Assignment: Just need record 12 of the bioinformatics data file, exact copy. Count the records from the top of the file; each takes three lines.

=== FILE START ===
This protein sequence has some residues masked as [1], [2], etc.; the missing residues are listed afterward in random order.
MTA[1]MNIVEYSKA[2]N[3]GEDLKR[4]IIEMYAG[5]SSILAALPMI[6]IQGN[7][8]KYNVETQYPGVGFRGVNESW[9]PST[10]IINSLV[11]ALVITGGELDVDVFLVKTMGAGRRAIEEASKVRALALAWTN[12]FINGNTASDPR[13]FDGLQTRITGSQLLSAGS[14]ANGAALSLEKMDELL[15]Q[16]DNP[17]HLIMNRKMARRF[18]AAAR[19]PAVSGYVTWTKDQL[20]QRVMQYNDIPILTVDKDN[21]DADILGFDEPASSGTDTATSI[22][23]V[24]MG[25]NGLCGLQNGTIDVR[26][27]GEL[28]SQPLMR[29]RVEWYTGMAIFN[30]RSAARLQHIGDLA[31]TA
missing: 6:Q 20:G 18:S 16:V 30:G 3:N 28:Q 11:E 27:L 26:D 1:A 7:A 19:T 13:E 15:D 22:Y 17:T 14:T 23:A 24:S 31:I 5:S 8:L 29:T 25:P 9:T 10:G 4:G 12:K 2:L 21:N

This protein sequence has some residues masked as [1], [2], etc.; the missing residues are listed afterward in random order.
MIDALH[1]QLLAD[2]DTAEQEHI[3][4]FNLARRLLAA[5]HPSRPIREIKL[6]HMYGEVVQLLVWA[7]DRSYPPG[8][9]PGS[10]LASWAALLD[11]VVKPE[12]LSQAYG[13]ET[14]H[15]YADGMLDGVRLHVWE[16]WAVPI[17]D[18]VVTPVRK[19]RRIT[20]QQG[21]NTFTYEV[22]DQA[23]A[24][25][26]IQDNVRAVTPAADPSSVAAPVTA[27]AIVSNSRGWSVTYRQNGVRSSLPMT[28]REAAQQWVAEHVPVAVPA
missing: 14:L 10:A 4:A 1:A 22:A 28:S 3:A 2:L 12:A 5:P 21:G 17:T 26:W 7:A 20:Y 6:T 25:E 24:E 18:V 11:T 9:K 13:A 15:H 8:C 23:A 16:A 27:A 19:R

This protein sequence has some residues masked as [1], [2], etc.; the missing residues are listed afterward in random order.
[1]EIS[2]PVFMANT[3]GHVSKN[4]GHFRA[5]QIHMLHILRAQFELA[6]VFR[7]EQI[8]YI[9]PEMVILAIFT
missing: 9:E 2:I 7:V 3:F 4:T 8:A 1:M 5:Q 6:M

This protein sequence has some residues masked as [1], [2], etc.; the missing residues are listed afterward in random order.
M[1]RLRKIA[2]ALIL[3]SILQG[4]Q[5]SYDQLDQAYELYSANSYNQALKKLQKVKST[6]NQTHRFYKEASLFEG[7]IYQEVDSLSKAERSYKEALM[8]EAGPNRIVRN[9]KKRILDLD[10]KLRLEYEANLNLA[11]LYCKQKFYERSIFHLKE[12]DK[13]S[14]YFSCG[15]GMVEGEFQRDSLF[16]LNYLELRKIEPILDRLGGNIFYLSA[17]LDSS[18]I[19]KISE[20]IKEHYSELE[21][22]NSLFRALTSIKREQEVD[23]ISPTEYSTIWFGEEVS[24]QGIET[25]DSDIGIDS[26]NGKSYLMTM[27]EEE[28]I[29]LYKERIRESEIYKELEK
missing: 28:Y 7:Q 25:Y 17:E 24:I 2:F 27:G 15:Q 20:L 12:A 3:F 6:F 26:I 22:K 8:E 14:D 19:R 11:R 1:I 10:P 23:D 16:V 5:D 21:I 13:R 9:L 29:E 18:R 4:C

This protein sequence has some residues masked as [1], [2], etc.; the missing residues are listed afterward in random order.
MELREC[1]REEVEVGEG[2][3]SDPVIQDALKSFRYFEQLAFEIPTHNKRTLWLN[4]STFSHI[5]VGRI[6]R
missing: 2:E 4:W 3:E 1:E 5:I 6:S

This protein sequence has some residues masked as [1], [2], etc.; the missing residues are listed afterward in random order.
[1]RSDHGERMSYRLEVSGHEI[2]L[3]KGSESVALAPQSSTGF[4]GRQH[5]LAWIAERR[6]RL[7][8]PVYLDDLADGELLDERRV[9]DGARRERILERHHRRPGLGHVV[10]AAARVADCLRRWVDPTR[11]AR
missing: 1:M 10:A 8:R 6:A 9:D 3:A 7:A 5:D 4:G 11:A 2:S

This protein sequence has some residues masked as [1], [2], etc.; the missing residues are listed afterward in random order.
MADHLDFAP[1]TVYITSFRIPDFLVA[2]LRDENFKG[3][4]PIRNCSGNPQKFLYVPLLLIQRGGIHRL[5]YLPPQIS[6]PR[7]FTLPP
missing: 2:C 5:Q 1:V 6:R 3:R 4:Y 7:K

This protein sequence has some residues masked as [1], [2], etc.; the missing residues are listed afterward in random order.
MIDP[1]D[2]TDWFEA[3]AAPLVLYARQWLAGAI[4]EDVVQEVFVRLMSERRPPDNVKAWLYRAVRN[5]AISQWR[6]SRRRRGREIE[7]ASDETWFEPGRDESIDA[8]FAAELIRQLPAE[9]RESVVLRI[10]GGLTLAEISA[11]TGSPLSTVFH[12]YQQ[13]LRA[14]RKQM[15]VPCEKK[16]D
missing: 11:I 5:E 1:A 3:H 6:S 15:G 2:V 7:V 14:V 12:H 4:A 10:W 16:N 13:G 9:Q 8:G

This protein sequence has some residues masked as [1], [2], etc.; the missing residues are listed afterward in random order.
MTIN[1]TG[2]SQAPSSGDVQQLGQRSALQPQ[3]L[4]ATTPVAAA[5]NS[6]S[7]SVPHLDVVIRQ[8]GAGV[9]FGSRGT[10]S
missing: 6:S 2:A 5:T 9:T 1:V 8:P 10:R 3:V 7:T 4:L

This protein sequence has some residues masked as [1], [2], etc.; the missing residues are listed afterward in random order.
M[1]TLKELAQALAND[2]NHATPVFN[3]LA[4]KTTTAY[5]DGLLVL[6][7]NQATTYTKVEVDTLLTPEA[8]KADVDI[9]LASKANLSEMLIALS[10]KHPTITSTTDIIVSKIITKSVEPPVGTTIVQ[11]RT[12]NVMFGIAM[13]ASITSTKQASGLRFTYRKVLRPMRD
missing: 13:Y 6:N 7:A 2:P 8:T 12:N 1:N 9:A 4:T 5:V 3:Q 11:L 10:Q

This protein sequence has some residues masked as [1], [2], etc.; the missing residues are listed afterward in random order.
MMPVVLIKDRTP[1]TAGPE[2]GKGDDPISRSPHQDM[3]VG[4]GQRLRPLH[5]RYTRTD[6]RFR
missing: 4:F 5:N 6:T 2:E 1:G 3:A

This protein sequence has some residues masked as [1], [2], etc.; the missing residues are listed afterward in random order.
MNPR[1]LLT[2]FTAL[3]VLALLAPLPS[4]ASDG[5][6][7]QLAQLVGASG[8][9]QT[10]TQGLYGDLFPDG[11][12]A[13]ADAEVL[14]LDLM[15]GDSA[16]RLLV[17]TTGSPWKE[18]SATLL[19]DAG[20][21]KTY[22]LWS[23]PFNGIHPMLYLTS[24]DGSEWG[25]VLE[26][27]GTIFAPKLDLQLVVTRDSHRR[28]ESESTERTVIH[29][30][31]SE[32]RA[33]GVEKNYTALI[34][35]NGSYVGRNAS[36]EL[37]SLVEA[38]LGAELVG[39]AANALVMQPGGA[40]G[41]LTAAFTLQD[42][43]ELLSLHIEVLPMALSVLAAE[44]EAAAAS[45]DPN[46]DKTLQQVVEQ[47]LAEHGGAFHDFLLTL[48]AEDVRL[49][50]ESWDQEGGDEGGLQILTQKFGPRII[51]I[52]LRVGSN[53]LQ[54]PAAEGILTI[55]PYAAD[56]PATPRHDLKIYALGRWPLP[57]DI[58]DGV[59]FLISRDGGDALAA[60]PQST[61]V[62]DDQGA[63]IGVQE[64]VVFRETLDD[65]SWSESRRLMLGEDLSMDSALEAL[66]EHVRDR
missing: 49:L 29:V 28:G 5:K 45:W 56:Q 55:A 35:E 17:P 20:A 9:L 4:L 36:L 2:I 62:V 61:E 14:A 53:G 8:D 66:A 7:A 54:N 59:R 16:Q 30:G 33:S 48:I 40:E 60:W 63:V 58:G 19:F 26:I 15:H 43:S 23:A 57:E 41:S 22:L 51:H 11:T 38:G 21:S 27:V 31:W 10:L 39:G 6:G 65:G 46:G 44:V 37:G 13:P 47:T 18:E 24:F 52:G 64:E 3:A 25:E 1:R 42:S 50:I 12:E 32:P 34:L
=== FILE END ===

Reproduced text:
This protein sequence has some residues masked as [1], [2], etc.; the missing residues are listed afterward in random order.
MNPR[1]LLT[2]FTAL[3]VLALLAPLPS[4]ASDG[5][6][7]QLAQLVGASG[8][9]QT[10]TQGLYGDLFPDG[11][12]A[13]ADAEVL[14]LDLM[15]GDSA[16]RLLV[17]TTGSPWKE[18]SATLL[19]DAG[20][21]KTY[22]LWS[23]PFNGIHPMLYLTS[24]DGSEWG[25]VLE[26][27]GTIFAPKLDLQLVVTRDSHRR[28]ESESTERTVIH[29][30][31]SE[32]RA[33]GVEKNYTALI[34][35]NGSYVGRNAS[36]EL[37]SLVEA[38]LGAELVG[39]AANALVMQPGGA[40]G[41]LTAAFTLQD[42][43]ELLSLHIEVLPMALSVLAAE[44]EAAAAS[45]DPN[46]DKTLQQVVEQ[47]LAEHGGAFHDFLLTL[48]AEDVRL[49][50]ESWDQEGGDEGGLQILTQKFGPRII[51]I[52]LRVGSN[53]LQ[54]PAAEGILTI[55]PYAAD[56]PATPRHDLKIYALGRWPLP[57]DI[58]DGV[59]FLISRDGGDALAA[60]PQST[61]V[62]DDQGA[63]IGVQE[64]VVFRETLDD[65]SWSESRRLMLGEDLSMDSALEAL[66]EHVRDR
missing: 49:L 29:V 28:G 5:K 45:W 56:Q 55:A 35:E 17:P 20:A 9:L 4:L 36:L 2:I 62:V 61:E 14:A 53:G 8:D 66:A 7:A 54:N 59:R 16:Q 30:G 33:S 48:I 40:E 60:W 63:V 58:G 19:F 26:I 15:H 43:S 23:A 57:E 41:S 22:L 51:H 11:T 38:G 21:S 27:V 31:W 10:L 39:G 6:G 65:G 46:G 44:V 37:G 13:P 47:T 18:E 24:F 52:G 64:E 3:A 25:E 1:R 42:S 50:I 12:E 32:P 34:L